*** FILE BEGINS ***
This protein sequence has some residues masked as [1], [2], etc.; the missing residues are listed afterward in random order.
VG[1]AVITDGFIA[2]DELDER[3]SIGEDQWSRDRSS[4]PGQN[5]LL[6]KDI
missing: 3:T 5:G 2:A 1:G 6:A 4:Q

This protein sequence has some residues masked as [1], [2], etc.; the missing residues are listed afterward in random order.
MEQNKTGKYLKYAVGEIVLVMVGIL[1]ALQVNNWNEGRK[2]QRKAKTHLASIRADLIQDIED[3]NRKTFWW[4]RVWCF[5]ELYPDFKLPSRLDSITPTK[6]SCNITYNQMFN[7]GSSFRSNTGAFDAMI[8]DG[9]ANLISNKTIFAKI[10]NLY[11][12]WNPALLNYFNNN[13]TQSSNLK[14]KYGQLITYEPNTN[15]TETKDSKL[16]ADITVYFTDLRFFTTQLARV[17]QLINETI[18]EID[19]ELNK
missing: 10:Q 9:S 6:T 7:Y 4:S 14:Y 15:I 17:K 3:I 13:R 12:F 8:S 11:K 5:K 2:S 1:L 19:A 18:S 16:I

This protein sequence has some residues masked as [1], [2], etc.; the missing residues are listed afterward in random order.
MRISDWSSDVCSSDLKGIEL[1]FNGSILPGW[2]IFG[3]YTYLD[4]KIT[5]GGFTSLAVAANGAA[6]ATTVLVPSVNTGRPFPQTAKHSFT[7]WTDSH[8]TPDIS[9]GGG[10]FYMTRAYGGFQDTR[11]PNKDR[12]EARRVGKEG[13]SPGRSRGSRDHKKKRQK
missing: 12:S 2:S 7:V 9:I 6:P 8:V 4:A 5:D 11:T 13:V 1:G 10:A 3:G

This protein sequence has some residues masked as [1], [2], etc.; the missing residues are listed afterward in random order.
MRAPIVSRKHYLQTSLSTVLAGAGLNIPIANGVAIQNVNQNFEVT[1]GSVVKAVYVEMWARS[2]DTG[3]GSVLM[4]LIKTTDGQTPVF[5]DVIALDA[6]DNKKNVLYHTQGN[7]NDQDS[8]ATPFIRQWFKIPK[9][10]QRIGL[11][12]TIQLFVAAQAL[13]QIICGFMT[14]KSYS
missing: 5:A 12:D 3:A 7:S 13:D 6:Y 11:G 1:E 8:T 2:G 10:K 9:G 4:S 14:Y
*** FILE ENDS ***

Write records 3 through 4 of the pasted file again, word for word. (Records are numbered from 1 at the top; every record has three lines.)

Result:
This protein sequence has some residues masked as [1], [2], etc.; the missing residues are listed afterward in random order.
MRISDWSSDVCSSDLKGIEL[1]FNGSILPGW[2]IFG[3]YTYLD[4]KIT[5]GGFTSLAVAANGAA[6]ATTVLVPSVNTGRPFPQTAKHSFT[7]WTDSH[8]TPDIS[9]GGG[10]FYMTRAYGGFQDTR[11]PNKDR[12]EARRVGKEG[13]SPGRSRGSRDHKKKRQK
missing: 12:S 2:S 7:V 9:I 6:P 8:V 4:A 5:D 11:T 13:V 1:G 10:A 3:G

This protein sequence has some residues masked as [1], [2], etc.; the missing residues are listed afterward in random order.
MRAPIVSRKHYLQTSLSTVLAGAGLNIPIANGVAIQNVNQNFEVT[1]GSVVKAVYVEMWARS[2]DTG[3]GSVLM[4]LIKTTDGQTPVF[5]DVIALDA[6]DNKKNVLYHTQGN[7]NDQDS[8]ATPFIRQWFKIPK[9][10]QRIGL[11][12]TIQLFVAAQAL[13]QIICGFMT[14]KSYS
missing: 5:A 12:D 3:A 7:S 13:D 6:Y 11:G 1:E 8:T 2:G 10:K 9:G 4:S 14:Y